Rocket Excavation Of course, Curiosity has to go one-better than its predecessors. During the powered landing of the rover, the Sky Crane's rocket-powered assembly delivered a huge amount of thrust to make sure Curiosity had a soft landing (air-bags aren't a viable landing method when delivering a rover the size of a car). Although debris was blown atop the rover, potentially damaging a wind sensor, the maneuver was a resounding success. But evidence of the landing has been spied around the rover. Areas of excavated material, creating shallow craters, surrounded the rover after landing. This ended up being a fortuitous event -- loose surface layers of dust and gravel were blown away, exposing the bedrock of Gale Crater. The bedrock has been the focus of study and the craters will likely be some long-term scarring of the Martian surface.
Crash and Burn Although the Sky Crane landed Curiosity safely to the surface, the rocket-powered platform suffered a messy demise. After its job was done, it throttled-up and flew far away from the rover, ditching into the Mars landscape. This HiRISE image shows the carnage that the Sky Crane's mass left behind after impact -- a site to remember the Sky Crane's good work.
Man-Made Meteorites Shortly after Curiosity entered the Martian atmosphere, as it began its descent, the rover's aeroshell (a capsule composed of a heatshield and backshell) jettisoned six 55-pound (25-kilogram) tungsten slugs to improve its stability as it used the Martian atmosphere to steer to its target. These ballast slugs slammed into the Martian surface -- basically man-made meteorites -- and could be spotted from orbit.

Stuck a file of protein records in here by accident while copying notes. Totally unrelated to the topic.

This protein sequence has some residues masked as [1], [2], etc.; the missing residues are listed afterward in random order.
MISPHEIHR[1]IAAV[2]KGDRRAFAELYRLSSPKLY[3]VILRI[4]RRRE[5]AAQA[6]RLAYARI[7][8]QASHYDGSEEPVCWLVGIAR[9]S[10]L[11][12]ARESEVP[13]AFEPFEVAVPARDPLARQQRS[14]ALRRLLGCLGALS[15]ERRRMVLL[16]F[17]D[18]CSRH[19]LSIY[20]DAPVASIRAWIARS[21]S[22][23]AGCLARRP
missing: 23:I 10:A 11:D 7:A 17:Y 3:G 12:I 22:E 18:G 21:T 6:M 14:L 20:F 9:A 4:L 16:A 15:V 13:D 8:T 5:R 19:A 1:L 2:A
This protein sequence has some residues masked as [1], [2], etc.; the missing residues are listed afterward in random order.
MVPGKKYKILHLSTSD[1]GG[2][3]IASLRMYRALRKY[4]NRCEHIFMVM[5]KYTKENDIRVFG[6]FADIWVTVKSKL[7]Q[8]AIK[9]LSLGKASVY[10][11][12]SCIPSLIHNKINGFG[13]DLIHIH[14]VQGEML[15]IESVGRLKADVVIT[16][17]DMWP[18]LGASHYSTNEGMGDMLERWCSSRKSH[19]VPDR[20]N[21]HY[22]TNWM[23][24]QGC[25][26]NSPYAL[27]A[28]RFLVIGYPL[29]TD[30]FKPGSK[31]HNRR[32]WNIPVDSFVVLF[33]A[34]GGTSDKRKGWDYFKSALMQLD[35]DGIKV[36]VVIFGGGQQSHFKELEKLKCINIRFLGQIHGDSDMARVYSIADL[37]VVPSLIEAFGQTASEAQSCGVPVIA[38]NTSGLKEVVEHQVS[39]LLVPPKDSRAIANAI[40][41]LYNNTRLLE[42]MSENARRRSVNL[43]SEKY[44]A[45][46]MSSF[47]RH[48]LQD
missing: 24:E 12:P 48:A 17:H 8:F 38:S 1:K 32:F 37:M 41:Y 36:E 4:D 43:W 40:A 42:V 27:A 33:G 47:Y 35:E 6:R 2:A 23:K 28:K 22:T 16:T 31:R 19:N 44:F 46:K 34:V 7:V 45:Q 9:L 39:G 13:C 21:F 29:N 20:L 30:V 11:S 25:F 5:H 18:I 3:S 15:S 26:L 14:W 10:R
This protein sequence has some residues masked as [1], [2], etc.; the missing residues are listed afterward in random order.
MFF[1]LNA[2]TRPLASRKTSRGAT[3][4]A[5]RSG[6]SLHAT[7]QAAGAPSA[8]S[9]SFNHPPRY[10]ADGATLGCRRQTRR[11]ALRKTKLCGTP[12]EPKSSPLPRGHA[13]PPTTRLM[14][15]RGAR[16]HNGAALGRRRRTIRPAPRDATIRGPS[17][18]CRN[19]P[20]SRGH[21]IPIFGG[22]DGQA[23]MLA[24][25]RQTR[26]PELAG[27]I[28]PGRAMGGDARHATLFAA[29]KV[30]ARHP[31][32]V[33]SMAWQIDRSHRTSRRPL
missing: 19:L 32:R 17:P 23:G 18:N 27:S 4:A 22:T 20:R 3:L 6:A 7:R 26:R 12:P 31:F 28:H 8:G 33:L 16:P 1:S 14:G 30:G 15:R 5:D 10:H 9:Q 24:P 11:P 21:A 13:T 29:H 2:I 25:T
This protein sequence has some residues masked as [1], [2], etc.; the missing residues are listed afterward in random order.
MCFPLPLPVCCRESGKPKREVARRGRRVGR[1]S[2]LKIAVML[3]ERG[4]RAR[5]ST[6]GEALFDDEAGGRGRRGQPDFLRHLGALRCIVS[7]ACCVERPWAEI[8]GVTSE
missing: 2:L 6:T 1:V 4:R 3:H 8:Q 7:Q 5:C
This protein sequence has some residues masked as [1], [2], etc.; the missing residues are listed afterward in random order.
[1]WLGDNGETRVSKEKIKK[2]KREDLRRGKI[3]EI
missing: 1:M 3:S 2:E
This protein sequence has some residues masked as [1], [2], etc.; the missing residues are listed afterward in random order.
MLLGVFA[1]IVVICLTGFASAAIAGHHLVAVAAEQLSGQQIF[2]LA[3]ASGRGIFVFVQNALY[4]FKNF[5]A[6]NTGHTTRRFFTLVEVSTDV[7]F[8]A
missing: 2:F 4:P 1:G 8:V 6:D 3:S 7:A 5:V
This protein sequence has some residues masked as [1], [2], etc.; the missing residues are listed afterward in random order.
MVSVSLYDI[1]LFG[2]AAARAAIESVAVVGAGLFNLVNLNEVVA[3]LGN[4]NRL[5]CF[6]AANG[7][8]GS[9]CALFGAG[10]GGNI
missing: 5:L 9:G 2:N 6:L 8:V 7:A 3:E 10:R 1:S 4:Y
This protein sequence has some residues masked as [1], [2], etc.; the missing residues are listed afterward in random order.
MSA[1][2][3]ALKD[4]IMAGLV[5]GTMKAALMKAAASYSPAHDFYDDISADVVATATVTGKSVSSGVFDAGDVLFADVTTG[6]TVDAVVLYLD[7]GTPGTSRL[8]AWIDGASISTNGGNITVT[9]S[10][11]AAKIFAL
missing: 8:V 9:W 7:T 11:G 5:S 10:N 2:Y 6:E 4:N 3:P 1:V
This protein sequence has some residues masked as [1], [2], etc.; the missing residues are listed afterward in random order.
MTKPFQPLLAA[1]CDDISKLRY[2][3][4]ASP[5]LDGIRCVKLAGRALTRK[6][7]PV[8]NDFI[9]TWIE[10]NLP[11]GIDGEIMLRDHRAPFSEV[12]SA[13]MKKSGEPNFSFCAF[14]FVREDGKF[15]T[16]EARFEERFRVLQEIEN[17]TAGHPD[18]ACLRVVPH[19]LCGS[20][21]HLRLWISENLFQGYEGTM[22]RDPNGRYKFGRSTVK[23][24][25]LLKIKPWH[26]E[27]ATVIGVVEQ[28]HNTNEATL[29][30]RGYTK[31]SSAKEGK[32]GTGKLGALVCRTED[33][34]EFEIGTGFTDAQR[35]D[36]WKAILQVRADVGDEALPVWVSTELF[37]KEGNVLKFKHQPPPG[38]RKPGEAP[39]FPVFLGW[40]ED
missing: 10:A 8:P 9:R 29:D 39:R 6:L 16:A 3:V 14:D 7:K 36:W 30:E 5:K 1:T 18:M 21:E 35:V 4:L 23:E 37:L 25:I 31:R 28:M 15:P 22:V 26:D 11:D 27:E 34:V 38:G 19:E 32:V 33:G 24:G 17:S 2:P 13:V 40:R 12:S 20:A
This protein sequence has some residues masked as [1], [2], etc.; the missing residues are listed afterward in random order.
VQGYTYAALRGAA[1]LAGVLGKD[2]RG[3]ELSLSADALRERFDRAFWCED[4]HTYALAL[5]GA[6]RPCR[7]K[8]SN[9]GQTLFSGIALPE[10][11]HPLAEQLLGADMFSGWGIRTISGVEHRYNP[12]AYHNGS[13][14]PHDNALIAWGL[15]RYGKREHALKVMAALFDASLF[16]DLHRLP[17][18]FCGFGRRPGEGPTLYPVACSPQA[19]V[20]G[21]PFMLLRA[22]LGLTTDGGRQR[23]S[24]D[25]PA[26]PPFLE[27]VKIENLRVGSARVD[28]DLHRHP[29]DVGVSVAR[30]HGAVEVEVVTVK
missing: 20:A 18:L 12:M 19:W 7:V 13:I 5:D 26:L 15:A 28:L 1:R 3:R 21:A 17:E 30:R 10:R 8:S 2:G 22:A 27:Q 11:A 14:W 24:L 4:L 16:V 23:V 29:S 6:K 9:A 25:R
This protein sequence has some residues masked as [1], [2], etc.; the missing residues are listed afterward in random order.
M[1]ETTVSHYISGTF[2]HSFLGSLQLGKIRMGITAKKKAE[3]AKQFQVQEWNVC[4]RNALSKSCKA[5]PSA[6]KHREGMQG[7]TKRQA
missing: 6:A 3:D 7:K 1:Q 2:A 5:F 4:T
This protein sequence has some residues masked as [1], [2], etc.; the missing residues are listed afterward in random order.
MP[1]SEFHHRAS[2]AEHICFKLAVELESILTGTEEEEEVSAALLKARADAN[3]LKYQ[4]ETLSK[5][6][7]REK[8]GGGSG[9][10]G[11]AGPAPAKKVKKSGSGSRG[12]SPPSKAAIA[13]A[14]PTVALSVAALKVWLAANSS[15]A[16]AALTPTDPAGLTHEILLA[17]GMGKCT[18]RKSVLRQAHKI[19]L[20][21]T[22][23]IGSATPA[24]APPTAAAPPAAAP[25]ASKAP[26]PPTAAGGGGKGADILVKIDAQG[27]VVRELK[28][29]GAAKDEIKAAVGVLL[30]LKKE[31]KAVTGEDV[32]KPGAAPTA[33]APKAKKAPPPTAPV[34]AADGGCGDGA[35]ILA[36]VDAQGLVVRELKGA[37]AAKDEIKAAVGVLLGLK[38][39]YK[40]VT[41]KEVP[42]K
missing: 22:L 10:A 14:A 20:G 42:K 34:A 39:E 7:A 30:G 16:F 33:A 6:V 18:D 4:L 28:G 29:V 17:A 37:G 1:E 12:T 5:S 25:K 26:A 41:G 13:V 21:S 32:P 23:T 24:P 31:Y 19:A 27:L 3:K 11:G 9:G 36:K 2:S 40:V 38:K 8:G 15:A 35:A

Phoenix With all the excitement surrounding rovers, it's about time to remember the not-so-mobile Mars explorers. On May 25, 2008, NASA's Phoenix Mars Lander touched down in Mars' arctic region to carry out experiments in a region we know little about. Using its arm-mounted scoop, the lander was able to retrieve samples from the freezing ground, dropping the material into its chemical laboratory for analysis. Phoenix made the landmark discovery of perchlorate in the soil and found water ice (that slowly sublimated) in the uppermost layers of the permafrost. Although Phoenix was never going to last long -- the arctic winter most likely cocooned the robot in ice. By Nov. 2, 2008, the mission was declared lost. Surrounding the landing site, however, small trench marks will likely remain -- remnants of Phoenix's science.
The Trendsetter NASA's first landers also left their mark on Mars. The Viking landers were hugely successful, returning the first images from the Martian surface and carrying out a suite of experiments to directly search for microbial life. Viking 1 lasted from July 1976 to November 1982; Viking 2 lasted from September 1976 to April 1980. To this day, the Viking experimental results are debated, but the deep trenches that were dug likely remain behind. MORE: Mars Curiosity 'Litter Bug' Spied from Orbit: Photos